It’s the winter that never ends. More snow fell again last night. You’re probably tired of shoveling and wiping the snow off your car, and the kids have cabin fever. Don’t you wish you were on an island right now? Take a mental break and find paradise in your mind by reading one of these eight books set on islands across the globe.
Jurassic Park, by Michael Crichton
On the island of Isla Nublar, a new theme park is being built. Jurassic Park is filled with cloned dinosaurs, recreated using damaged dinosaur DNA. When Alan Grant and Elie Sattler visit as consultants, they’re immediately wary of the danger the dinosaurs pose. You may be familiar with the movie, but Crichton’s classic novel does just as good a job bringing the horror and thrills to life on the page.
Land of Love and Drowning, by Tiphanie Yanique
When three siblings are orphaned by a shipwreck in the Caribbean, their future is obviously uncertain. Luckily, each of them possesses a particular type of magic. This could save them, or it could tear them apart. This book follows the Bradshaws over 60 years and three generations as they adapt to island life and laugh, fight, and love the way that families do. It’s a gorgeous, vibrant debut for a promising author.
The Guernsey Literary and Potato Peel Pie Society, by Mary Ann Shaffer
On the little island of Guernsey just off the British Isles (hey, not all islands have to be warm), writer Juliet Ashton discovers an eccentric, charming world. She set sail to the island to find a serious subject for her next book, but in the cast of characters she meets, she finds something that she can’t live without. This heart-warming story is told as a series of letters and has been adapted into a Netflix film.
Here Comes the Sun, by Nicole Dennis-Benn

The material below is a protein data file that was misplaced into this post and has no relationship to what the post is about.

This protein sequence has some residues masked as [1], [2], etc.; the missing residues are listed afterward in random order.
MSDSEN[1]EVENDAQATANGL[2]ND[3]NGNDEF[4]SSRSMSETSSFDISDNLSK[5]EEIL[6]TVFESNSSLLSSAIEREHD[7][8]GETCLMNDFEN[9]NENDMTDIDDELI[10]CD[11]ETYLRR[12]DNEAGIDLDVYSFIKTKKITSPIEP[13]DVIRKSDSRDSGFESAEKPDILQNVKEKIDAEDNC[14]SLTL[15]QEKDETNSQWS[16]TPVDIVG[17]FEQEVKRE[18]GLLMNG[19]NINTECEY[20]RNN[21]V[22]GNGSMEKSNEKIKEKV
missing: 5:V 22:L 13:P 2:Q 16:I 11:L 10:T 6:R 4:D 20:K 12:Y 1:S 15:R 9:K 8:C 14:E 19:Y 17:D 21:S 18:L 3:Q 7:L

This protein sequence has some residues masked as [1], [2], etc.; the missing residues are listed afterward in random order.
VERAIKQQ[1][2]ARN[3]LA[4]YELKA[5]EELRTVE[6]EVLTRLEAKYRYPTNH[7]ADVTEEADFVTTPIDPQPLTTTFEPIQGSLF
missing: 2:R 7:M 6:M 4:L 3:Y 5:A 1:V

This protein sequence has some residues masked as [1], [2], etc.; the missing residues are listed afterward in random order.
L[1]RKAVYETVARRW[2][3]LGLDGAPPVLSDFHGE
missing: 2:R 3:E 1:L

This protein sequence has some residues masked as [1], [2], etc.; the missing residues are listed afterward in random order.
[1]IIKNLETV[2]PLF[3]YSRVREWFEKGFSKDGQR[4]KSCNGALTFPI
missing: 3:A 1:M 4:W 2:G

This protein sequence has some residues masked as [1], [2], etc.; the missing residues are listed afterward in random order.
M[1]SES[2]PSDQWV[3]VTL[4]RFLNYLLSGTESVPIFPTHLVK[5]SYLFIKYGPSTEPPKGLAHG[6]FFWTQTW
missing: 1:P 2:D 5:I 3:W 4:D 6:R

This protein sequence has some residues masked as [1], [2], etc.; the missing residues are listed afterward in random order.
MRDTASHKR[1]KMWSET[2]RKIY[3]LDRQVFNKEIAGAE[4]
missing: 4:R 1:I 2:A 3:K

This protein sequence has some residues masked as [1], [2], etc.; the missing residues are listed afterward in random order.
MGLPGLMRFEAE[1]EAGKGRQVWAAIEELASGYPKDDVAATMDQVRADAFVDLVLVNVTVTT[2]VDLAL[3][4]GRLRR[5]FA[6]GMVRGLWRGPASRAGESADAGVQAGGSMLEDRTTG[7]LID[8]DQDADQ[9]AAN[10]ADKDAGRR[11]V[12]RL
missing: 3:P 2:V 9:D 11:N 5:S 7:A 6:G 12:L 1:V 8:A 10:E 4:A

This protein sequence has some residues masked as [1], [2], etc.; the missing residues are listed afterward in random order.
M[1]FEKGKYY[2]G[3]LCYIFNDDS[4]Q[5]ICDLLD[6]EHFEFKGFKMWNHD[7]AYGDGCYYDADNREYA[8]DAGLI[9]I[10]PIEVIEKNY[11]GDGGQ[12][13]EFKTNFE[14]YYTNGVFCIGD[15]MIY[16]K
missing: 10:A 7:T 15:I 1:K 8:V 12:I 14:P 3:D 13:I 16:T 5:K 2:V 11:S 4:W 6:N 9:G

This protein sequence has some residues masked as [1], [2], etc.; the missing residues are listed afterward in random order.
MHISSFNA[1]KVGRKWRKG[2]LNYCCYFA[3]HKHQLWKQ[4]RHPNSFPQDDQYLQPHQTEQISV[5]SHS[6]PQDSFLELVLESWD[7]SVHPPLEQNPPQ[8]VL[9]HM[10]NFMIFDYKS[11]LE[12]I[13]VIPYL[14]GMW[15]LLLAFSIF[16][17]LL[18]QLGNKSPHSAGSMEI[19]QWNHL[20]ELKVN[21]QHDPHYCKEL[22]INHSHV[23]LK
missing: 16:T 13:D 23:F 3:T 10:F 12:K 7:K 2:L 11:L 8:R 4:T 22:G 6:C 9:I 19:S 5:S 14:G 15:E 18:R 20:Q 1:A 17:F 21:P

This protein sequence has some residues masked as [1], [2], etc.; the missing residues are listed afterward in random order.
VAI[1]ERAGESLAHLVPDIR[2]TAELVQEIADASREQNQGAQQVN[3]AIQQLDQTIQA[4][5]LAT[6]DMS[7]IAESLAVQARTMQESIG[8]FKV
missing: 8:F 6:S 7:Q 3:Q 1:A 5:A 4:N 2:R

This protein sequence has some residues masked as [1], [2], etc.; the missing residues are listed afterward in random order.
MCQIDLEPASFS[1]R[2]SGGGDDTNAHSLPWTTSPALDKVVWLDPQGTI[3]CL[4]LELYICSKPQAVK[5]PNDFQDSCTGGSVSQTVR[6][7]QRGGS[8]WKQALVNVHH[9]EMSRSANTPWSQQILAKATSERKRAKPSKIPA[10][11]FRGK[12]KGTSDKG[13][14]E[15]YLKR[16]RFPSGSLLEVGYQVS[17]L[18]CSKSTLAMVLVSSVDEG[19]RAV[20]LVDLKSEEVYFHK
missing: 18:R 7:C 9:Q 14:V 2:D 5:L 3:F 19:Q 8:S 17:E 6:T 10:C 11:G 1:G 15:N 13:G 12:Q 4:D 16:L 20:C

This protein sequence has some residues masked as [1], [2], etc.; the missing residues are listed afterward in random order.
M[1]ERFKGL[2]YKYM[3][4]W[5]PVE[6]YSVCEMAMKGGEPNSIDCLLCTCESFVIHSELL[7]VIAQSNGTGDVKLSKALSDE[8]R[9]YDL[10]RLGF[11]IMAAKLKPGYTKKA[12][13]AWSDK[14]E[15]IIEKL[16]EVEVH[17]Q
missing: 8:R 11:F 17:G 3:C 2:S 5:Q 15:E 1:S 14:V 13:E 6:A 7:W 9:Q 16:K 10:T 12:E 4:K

In Montego Bay, Jamaica, Margot trades her sexuality for survival while helping pay to send her sister to school sister. When plans for a new hotel are announced, her neighbors feel threatened. However, Margo sees an opportunity for financial independence – and to admit her forbidden love for another woman. This well-received novel examines identity, self-respect, class, social status, and LGBTQIA issues.
Euphoria, by Lily King
In 1930s New Guinea, three anthropologists begin working together to study a female-dominated tribe. Nell Stone is well-respected and the most famous of the group. Her husband, Fen, is envious of Nell’s fame. They meet Andrew while on the island, who is depressed after the death of his brother. Based on the life of Margaret Mead, Euphoria inspects a tumultuous professional – and personal – relationship.
The Gracekeepers, by Kirsty Logan
Callanish is alone on her island. She has exiled herself to this place, helping lay the dead to their final resting place in the ocean. Elsewhere, North works as a circus performer, sailing from one island to the next, going through the motions. As both women contemplate their loneliness, a sudden storm offshore will change their lives. Together, they must confront their secrets in a haunting, futuristic fantasy world.
Lord of the Flies, by William Golding
Not everything that happens on an island is hunky-dory. This classic novel examines human nature after a group of schoolboys are marooned on a desert island. The boys choose Ralph as their leader. This seems sensible, as Ralph is responsible and helps organize the camp. As the days pass, however, order collapse, and terror begins to reign. This is a timeless novel, with a plot that could be conceivable today.
Summer of Salt, by Katrina Leno
Teenage twins Mary and Georgina have lived on By-The-Sea Island for almost their entire life. Though they live normal lives, they know they’re part of a long line of women with magical abilities. The two girls are spending their last summer on the island when a relative – in the form of a 300-year-old bird – is murdered. This YA book is equal parts fantasy, romance and mystery, with an irresistible energy.